It’s a good start. But we can do better.
The New York Times blog recently highlighted a website called Coffitivity that plays ambient coffee shop noise on an endless loop to help you work more productively from home. I can only assume they previously deduced, through the same vigorous scientific trials I myself have undertaken, that Barista Noise is marginally more helpful to the creative process than Screaming Toddler.
I think it’s a little sad to stream the noise, though. You’re just going to sit there wishing for a mocha—and who’s going to bring you a mocha? Not the toddler.
The coffee shop (we’ve known this from the beginning) is the ideal place to work. You’re wired; you’re dressed; you’re in society but not fully participating in it—the perfect writer’s vantage point. There are bathrooms nearby, and someone to call an ambulance if you crash your head too hard on your computer.
But as long as we’re bringing things up to date, I have some improvements to propose.
The one on the right should do nicely.
Okay. It’s in a cool old house. Not a frilly Victorian house, just a nice one with lots of parking, and all the parking is in the shade.
Ground floor: tables, couches (miraculously free of crumbs and mysterious stains), big chairs, little chairs, counter stools. And you get to pick your window, too: city view, garden view, suburban street, forest, brick wall.
The music is slightly interesting, stuff you’ve heard somewhere before, but it’s not too good and not too bad, and every five songs you kind of do a little chair dance to the beat, but it doesn’t make you lose your train of thought. Vampire Weekend, I’m looking at you.
There is nothing wrong with this.
There’s very good coffee, which is what the place should smell like, but there’s also food. Simple and healthy-ish and literary themed: Olive Twist, Dharma Buns, Agatha Crispies, Banana Karenina. And yes, you have to say the actual name when you order it. No pointing at the menu, no saying “I’ll have the banana thing.” Because it’s in your best interest to stop taking yourself seriously right now, before you sit in the cushy chair and open the document.
You can do whatever you want here, but it must be creative work. You may not yell at your wife on your phone. You may not chat loudly with your friend about nannies or soccer or what Dorothy is going to do all alone now with that great big house especially now that she can’t do stairs.
Her name is Alice Munro. Because why not.
You’re welcome to take a break. The second floor is a bookstore. With a wine bar. And yoga mats, and a bartender who looks like Jon Hamm. He will serve you Tequila Mockingbirds and Bloody Mary Gaitskills and Marquezeritas. There is also a sleepy golden retriever who just had a bath. Massages and punching bags are available.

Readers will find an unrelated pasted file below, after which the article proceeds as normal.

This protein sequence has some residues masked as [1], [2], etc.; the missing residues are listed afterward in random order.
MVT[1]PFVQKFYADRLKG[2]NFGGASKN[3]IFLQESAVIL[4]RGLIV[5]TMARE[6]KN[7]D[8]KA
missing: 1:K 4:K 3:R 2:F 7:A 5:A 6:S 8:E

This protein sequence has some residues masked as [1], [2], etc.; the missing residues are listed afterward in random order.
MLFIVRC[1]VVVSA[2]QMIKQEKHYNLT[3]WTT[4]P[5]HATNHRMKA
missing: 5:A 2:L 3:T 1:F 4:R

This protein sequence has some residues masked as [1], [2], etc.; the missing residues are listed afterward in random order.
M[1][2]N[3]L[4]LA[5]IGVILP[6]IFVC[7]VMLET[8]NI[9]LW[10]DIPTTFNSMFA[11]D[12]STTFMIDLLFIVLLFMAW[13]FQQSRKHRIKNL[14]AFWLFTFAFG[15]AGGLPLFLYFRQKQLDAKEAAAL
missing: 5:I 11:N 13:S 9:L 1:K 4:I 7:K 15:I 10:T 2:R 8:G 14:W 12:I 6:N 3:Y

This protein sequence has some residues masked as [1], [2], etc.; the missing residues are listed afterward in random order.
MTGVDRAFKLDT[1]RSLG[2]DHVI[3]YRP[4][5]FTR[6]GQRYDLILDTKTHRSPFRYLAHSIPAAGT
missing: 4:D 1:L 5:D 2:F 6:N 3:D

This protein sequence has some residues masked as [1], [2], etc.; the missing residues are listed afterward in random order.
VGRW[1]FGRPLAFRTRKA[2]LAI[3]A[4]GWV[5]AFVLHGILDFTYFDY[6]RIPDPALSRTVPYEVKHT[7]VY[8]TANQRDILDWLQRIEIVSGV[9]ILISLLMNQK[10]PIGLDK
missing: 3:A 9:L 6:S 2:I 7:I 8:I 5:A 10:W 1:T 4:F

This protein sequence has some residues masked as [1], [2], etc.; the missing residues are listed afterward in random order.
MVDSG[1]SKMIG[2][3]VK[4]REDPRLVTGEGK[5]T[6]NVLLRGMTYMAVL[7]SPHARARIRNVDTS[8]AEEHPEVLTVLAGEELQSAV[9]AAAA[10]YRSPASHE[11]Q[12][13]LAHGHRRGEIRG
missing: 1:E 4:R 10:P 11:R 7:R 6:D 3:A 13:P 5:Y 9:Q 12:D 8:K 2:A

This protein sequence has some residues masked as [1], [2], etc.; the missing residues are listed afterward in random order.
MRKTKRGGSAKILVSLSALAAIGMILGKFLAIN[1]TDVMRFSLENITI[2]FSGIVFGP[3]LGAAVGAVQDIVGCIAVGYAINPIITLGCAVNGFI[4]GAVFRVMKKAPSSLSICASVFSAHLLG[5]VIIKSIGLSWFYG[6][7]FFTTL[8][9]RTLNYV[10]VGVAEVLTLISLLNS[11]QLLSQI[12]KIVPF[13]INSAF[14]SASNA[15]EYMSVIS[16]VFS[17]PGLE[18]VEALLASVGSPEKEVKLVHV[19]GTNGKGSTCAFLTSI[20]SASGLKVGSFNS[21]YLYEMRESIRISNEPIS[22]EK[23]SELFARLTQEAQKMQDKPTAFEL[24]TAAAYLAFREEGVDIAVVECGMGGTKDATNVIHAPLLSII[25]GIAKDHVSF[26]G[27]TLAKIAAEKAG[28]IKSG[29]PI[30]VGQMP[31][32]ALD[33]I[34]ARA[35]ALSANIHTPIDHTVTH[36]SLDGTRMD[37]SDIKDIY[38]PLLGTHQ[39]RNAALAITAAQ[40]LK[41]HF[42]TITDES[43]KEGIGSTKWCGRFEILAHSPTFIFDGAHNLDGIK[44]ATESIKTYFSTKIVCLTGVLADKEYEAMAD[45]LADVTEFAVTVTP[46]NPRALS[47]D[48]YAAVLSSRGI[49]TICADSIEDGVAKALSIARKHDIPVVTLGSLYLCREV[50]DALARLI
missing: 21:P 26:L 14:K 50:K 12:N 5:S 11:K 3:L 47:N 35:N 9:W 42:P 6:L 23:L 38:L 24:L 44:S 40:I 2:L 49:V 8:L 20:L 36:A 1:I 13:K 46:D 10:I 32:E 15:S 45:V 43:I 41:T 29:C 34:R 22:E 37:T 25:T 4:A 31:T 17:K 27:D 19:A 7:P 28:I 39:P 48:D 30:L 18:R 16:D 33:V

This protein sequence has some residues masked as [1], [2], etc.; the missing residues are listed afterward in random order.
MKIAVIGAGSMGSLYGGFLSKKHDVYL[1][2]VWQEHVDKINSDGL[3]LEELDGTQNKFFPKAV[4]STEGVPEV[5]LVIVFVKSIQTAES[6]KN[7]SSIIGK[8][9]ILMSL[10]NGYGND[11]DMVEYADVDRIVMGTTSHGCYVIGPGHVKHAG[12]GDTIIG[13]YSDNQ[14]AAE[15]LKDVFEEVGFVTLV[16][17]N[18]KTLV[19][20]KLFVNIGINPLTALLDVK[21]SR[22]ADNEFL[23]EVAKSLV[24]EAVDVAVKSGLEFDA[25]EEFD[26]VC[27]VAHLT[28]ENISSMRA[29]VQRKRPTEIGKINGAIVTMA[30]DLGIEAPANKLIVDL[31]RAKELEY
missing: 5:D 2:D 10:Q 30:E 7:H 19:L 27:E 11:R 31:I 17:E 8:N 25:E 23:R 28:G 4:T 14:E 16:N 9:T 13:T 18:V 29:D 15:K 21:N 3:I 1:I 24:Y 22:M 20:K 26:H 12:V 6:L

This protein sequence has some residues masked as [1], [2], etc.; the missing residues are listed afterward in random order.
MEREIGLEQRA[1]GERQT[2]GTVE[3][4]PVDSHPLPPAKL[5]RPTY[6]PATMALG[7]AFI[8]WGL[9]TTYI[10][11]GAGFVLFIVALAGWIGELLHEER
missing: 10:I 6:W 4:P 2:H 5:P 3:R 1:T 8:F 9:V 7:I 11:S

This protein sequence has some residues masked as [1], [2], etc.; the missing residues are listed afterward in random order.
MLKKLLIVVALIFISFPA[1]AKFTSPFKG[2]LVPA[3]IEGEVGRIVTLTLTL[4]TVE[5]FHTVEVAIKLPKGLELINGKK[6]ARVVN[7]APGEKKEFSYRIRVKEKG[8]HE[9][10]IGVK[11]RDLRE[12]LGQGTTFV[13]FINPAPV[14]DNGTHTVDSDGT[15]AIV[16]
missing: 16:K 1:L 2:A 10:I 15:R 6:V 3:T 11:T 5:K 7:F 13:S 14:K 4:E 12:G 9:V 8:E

Finished your novel? You are so in luck.
There’s a catch: on this floor, you cannot buy things with money. You have to buy things with your word count. Five hundred words gets you a glass of wine or a half-hour yoga class. Deleting a thousand unnecessary words gets you the punching bag. If you finish a short story, you get free drinks for the rest of the day, plus any book from the shelves. If you finish a novel, Jon Hamm himself will give you a massage. But if you run out of word-count points, you’ll be asked to leave. Go back down and write another five hundred words. No cheating and making them sloppy. The golden retriever will know, and she will bark.
Oh, wait—the bathrooms. The bathrooms are named John Updike and John Grisham and John Milton and John Steinbeck. That’s not too much, is it?
There is no wifi password, because there is no wifi. If you want to reach the outside world, you must go to the third floor, to the turret. There are windows all around, and lightning-fast internet, and an encyclopedia and nature guides and ancient magazines and catalogs for historical research. That thing you needed to look up? You can totally look it up. But it smells funny up here. This is by design. Why don’t you head downstairs where it smells like coffee? You’ll be happier there.
Sit in your cozy chair, gaze out at your personal lake view, drink your Michael Chai-bon, dive back in, and forget where you are for the next two hours. No one will interrupt you to take your plate.
They won’t even mop under your feet.